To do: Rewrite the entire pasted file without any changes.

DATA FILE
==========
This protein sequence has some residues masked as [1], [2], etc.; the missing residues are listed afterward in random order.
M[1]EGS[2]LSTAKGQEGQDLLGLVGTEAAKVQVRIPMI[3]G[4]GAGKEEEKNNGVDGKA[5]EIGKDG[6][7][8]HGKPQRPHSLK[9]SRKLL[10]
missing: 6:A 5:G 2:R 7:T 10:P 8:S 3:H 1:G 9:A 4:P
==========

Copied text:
This protein sequence has some residues masked as [1], [2], etc.; the missing residues are listed afterward in random order.
M[1]EGS[2]LSTAKGQEGQDLLGLVGTEAAKVQVRIPMI[3]G[4]GAGKEEEKNNGVDGKA[5]EIGKDG[6][7][8]HGKPQRPHSLK[9]SRKLL[10]
missing: 6:A 5:G 2:R 7:T 10:P 8:S 3:H 1:G 9:A 4:P